Operating assets: These assets are required in the daily operations of the business that means without those assets, we cannot continue with the daily operations. Such as building, land, plant and machinery, furniture, cash, goods this is used in business. Without plant and machinery, the daily operations cannot be continued.

Non-operating assets: These assets are not required for daily business but can generate some revenue. Like when we have a fixed deposit, we receive the interest that means we are getting the income, so we say that can still generate some revenue. We cannot use fixed deposits for daily operations. In daily operation, we used a current account or saving account. Short-term investment, shares in the company.

Fictitious Assets: Actually, it is not an asset. Fictitious Assets are losses or expenses that users or companies face. In that assets, profits are not getting within one year. For example, the company spends one lakh rupees on the advertisement. By advertising sales of the company are increased. But it required time to earn money which is spent on advertisement. In that condition, it earns that money in maybe 5 years, 6 years, or 10 years. It depends on sales how much time is required to earn that money. And if they face any loss, it is called deferred revenue expenditure.


Liability is the thing you owe. Liabilities produce expenses or take away from your pockets. Examples of liabilities that generate expenses are a car, home, a boat, cable TV. Real word example if you have 15000 rupees in saving and decide to buy a new car. You will be sending your money on liability. After one year, your car would have depreciated as much as 20%. Now, its worth is only 12,000 rupees and after five years' worth of that car is 5,500 rupees. It shows a loss of 9,500 rupees.

Classification of liabilities:

  1. Non-current liabilities: These are long-term liabilities. They are fixed liabilities. The period of these liabilities is more than one year. This is the type of external liabilities. Examples of fixed liabilities are bond payable, long-term loans, pension liabilities, deferred liabilities, etc.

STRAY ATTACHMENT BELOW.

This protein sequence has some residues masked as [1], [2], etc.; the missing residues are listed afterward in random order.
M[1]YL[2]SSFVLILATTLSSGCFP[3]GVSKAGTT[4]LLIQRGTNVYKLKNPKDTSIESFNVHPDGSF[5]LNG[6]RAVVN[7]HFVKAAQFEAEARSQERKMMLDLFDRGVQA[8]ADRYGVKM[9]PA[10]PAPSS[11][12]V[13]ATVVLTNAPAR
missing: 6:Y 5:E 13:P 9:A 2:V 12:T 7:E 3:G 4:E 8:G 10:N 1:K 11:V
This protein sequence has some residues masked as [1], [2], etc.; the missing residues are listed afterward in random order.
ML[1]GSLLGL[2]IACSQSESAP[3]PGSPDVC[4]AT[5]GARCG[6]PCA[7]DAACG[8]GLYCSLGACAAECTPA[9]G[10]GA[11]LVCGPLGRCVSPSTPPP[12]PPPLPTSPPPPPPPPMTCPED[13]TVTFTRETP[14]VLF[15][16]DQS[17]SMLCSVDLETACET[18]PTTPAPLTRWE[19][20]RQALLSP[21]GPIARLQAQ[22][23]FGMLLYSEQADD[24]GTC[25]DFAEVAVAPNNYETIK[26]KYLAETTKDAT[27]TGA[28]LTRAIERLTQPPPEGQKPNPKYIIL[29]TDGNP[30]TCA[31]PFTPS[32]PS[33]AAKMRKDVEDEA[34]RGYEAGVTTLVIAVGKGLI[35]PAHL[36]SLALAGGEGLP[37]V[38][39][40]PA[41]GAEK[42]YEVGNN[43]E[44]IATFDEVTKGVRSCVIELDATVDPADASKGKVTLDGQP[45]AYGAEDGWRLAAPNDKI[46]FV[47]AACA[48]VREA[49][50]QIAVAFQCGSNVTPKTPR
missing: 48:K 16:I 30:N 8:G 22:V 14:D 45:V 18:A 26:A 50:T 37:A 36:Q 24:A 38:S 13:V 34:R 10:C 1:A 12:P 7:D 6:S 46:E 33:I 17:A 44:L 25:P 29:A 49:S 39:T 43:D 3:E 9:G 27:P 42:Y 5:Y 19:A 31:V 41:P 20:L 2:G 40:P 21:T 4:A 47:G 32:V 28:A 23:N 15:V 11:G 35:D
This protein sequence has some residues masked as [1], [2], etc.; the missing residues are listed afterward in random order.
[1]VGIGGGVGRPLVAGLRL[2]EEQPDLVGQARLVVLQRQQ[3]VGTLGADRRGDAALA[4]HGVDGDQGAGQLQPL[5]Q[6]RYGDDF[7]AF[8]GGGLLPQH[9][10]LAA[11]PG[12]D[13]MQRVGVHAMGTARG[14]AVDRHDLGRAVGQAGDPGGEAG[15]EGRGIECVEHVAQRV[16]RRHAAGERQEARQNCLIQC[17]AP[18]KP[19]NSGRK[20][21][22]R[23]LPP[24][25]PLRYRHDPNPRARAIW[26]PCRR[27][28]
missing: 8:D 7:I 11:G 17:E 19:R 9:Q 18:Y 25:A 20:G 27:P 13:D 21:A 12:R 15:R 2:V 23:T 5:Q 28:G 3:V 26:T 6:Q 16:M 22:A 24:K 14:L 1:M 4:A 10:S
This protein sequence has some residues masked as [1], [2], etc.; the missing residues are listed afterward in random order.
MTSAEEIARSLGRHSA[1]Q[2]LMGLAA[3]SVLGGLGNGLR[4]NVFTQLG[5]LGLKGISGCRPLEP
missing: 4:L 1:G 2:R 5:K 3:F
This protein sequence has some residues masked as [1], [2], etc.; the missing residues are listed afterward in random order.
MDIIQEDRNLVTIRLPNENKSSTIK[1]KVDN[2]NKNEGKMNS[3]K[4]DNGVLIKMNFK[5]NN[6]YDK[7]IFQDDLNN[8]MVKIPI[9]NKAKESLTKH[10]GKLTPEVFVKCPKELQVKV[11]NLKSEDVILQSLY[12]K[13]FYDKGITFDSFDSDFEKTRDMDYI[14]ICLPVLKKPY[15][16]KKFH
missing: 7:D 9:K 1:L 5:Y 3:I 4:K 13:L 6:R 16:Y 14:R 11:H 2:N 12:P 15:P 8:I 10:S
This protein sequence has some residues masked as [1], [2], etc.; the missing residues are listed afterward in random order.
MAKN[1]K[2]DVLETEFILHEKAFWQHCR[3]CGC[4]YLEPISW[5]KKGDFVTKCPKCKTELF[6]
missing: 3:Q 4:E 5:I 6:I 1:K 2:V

2. Current liabilities: These are short-term liabilities. The period of these liabilities is less than one year. Examples of these are the account payable, income tax payable, interest payable, bank overdraft, creditors. This is the type of External liabilities.
  3. Contingent liabilities: These liabilities depend on the outcome of future events. Examples of these liabilities are warranty claims, pending lawsuits, etc.

Difference between Assets and Liabilities

Assets Liabilities
Assets are the things you own. Liability is the thing you owe.
Assets produce cash flow straight to your pockets. It produces expenses from your pockets.
The value of assets increases over time. The values of Liabilities are decreasing over time.
The calculation of assets is: assets = liabilities + owners' equity The calculation of liabilities is: liabilities = Assets - owners' equity
It appears on the right side of the balance sheet. The liabilities are located on the left side of the balance sheet.
Examples are debtors, bills receivable, bank balance, stock, land, and building. Examples of liabilities that generate expenses such as car, home, a boat, cable TV.
A real-world example of an asset is if you invest 30000 rupees in any type of paper investment in which 10% of the money will increase every year, then after five years, you got 45000. Here the profit of 15000. A real-world example of liabilities is if you purchase a tv for 30000 Rupee and after five years, the worth of that tv is only 14000 rupee, so here you suffer loss.